It is open enrollment time! Have you reviewed your choices to make sure you are taking advantage of your company benefits? Here are a few points to consider.
How do you decide which healthcare option to choose? First, if you are married, compare the options of both plans. One spouse’s plan may be better than the other. Compare all costs such as premiums, deductibles, co-pays and coinsurance. Also consider major medical needs for the upcoming year. Are you or any family members planning a surgery or a pregnancy? If so, you may want to switch to a plan that covers more of these costs for the next year, then switch back to a lower premium plan the year after.
Should you choose the High Deductible Health Plan (HDHP) or the Preferred Provider Organization plan (PPO)? High Deductible Health Plans typically have lower premiums and allow the participant to save in the triple tax advantage HSA savings. This is a great option if you can afford health care expenses incurred out of pocket. Your HSA savings can also be invested for future use.
If you have chronic or frequent medical needs, the PPO plan may be better for your wallet. It may also be a better option if paying for out-of-pocket medical expenses will put a major strain on your savings. Take to time to figure out which plan is best for you and your family. Tilly recommends putting together a simple spreadsheet to forecast and compare costs.
Life and Disability Insurance
Does your benefit package include life and disability options? Company provided life insurance is typically inexpensive, and sometimes offers a small policy for a spouse. Disability insurance is also an important benefit, especially if you do not already have a personal policy. According to ssa.gov, 1-in-4 20-year-olds will become disabled before reaching retirement age. While social security benefits can help, it can take a long time before becoming eligible for benefits. Evaluate the options offered and take advantage of them if they are affordable.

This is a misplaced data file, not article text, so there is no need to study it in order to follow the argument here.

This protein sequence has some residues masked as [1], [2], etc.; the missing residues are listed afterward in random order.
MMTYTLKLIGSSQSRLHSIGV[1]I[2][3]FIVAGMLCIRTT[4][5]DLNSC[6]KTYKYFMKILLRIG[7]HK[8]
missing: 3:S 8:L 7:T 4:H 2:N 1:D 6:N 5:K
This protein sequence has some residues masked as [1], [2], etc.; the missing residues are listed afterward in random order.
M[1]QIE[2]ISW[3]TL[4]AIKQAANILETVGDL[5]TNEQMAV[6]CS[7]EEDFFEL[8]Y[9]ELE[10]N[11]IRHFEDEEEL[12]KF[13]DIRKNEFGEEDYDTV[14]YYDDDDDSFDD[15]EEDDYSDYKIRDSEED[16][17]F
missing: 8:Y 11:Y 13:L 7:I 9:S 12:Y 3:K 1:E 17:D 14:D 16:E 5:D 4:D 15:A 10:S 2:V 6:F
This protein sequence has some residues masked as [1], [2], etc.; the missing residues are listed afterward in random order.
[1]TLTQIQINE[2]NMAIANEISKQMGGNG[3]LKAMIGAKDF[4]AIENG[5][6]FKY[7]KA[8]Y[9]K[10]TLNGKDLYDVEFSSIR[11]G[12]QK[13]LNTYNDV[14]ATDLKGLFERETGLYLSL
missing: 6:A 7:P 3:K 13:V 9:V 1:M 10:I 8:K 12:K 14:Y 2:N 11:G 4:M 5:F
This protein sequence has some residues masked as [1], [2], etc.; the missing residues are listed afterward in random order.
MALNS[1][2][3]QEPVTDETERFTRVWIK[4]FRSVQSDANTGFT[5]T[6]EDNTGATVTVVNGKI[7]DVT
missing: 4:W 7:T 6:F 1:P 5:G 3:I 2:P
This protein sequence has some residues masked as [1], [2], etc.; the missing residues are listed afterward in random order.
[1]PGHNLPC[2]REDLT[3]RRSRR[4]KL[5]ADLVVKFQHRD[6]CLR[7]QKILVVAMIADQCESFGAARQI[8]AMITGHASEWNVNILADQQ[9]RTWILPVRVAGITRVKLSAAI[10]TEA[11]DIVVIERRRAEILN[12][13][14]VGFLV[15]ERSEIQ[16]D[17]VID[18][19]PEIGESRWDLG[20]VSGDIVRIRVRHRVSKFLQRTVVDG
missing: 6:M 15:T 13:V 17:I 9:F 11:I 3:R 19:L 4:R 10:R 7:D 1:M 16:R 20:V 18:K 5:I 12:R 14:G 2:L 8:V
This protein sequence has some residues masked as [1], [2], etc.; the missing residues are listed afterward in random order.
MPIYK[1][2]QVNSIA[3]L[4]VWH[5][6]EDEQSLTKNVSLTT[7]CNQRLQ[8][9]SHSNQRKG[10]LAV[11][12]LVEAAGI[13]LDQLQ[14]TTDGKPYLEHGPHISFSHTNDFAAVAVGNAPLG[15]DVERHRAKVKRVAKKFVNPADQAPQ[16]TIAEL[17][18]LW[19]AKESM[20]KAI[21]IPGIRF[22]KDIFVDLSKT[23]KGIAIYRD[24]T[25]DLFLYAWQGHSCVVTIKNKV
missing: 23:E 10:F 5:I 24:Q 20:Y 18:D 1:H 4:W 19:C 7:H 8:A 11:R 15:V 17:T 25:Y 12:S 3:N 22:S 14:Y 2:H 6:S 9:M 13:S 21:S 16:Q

If your company offers a retirement plan such as a 401k with a matching contribution, please take the free money! If you need to start small, try and contribute the amount that will allow you to receive the maximum contribution from your employer. As your income grows, or as you receive raises, it is a great practice to increase your contributions. This will help you reach your retirement savings goals without feeling the pinch of less income.
Open enrollment is also a good time to review how your retirement contributions are invested. Many plans offer a target date fund that will slowly include more fixed income as you get closer to retirement. This is a great catch all option, but your plan may also offer some other investment choices that could be worth considering. For example, index funds are a great option and typically charge a very low fee. These funds mirror an index such as the S&P 500. Take your risk tolerance and length of time you have until retirement into consideration when choosing the funds that are best for you.
Finally, many employers offer a slew of additional “fringe” (perk) benefits ranging from tuition reimbursement, wellness programs, childcare, paid medical leave for yourself to care for a loved one, stock option plans, and continuing education – just to name a few. Our advice to grab a cup of coffee, sit down uninterrupted and read through these options and seriously consider if you should take advantage of them. Too many people don’t take them seriously and miss out because they didn’t think through them.
That’s it! Tilly spends a great time of time helping our clients think through benefits. If you have questions about your company benefits, ask Tilly!